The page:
Later this month, the board will share some demographic results from this winter’s planning survey. Thank you to the members who took the time to share their thoughts, especially those who wrote about what AISL has meant to them and how it can stay professionally relevant in coming years. One of the questions elicited an interesting conversation at my school about titles. Teacher titles are more standardized across schools, administrator titles less so. Librarian titles, the least of all. Do titles matter? What do we learn from titles?
In tabulating survey responses to this question, there were 91 unique responses, even with combining some titles like Middle School and Middle Division Librarian into one response. There were 47 different supervisory titles!
Those outside our profession tend not to understand why we care about being named a Librarian over Media Specialist, or Media Generalist over Library Specialist. My own director calls me Director of Libraries though I prefer the streamlined Library Director that’s listed on my nametag.
Perhaps this is the first part of our advocacy outside of the profession, an advocacy that’s so clearly needed about the training an MLIS offers and the ways that a strong library curriculum can enhance the mission of a school. Those who are virtual indicated that it’s become clearer in the absence of physical facilities that many administrators think of libraries more as static places for student supervision and book circulation rather than dynamic instructional and technology leaders.
Thinking back to the high school I attended as well as the one where I work, a teacher who is told they are teaching Geometry or Spanish One has a pretty good sense of what to expect. With changes in education over the past twenty-five years, this is less true for course like Engineering or American Literature, though many goals are still the same. But how similar are the roles of Instructional Librarian, School Librarian, and Teacher Librarian? And let’s tread carefully into speculating the job responsibilities of the Director of Library and Technology Integration, the Director of Libraries and Strategic Research and the 21st Century Learning Coordinator.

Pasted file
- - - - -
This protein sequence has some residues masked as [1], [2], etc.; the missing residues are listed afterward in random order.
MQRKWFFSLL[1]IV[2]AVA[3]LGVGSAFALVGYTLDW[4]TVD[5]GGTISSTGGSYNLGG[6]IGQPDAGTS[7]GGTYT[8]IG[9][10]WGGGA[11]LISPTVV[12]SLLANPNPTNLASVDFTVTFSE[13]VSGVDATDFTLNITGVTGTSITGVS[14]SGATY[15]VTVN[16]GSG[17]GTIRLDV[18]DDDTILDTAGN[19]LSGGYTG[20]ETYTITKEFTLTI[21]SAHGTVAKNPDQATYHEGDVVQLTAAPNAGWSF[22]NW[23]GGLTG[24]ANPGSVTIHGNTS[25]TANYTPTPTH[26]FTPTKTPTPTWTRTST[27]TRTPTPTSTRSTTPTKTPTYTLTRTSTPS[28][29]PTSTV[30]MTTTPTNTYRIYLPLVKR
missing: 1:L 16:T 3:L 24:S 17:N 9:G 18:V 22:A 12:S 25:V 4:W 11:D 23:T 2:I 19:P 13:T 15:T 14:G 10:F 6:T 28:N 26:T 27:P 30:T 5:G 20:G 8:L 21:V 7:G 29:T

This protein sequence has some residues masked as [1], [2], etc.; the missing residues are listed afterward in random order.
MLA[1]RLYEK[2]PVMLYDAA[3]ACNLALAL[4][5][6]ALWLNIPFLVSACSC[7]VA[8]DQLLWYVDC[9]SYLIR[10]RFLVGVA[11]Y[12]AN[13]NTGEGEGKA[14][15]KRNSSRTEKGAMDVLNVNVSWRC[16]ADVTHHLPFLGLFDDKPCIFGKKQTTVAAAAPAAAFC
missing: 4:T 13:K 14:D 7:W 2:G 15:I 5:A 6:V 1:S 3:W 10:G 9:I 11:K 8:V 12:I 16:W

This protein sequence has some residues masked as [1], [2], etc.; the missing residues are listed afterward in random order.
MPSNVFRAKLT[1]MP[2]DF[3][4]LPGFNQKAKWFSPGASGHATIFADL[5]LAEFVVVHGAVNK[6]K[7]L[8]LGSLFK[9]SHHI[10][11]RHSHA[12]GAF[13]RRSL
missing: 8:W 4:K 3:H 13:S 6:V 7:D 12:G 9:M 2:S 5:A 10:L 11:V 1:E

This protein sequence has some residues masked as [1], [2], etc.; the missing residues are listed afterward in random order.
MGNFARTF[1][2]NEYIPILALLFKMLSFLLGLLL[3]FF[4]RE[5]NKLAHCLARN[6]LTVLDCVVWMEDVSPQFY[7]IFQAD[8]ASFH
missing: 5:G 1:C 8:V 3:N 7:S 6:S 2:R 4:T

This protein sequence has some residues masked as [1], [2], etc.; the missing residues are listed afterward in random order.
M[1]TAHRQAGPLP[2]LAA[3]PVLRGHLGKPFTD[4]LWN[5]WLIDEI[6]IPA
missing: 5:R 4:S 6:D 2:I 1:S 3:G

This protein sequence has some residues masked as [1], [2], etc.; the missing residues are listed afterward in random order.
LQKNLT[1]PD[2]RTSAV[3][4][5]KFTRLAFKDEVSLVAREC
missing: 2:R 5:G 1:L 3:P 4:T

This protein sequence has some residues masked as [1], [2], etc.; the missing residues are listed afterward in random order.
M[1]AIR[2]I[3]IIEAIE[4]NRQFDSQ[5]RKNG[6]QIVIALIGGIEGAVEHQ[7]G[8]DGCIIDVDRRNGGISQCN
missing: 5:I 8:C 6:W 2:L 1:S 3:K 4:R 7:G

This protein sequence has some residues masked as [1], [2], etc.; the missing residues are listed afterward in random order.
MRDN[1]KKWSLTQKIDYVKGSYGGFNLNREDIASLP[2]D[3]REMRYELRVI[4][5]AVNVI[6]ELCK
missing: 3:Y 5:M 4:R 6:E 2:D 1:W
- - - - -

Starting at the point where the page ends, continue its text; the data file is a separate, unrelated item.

One of the other survey questions asked what your administration would say based on their own knowledge if asked to choose the top three roles the library plays in the school. The top three answers provided by members were “collection management,” “reading advocacy and support,” and “student instruction.” That’s a positive statement about their understanding of the library, though it’s less heartening that fewer members chose “faculty instruction” than “I don’t think they have a sense of what the library does.” Even in informal settings, educating faculty and keeping them up-to-date on new trends is incredibly important in the library.
I was curious about this in my own school. While planning this post, I asked my Division Director and Academic Dean to choose three based on their knowledge of my job. I’m happy that each of them chose two of the ones I had chosen for myself.
(For those keeping track, I’d say: Student Instruction, Faculty Instruction, and Technology Support. They said respectively – Student Instruction, Reading Advocacy and Instruction, and Technology Support – and – Student Instruction, Student Supervision, and Faculty Instruction. I’ll take it, especially since they both immediately listed Student Instruction as the top priority.)
In thoughts on advocacy, the plethora of titles got me thinking about a longer plan to collate expectations in job descriptions and share this with the larger educational community. From listserv queries and casual conversations, we’ve all had the sense that what library means at one school doesn’t correlate with its meaning at another. Even basic data collection shows there is no independent school consensus that defines our profession. I’m not suggesting that the job expectations should be standardized, just that we —and our schools —need to understand the variance about what happens in the library.
Sidenote: Whoever decided that librarians should be called school library media specialists must have had the most effective PR campaign ever! Even though AASL decided to revert to the title school librarian eleven years ago in 2010, I still have people (generally older) apologize each month for using the outdated term librarian and not media specialist.
Stay tuned for more detailed survey information and feel free to share if you have any thoughts on your job title or the expectation for the library’s role at your school.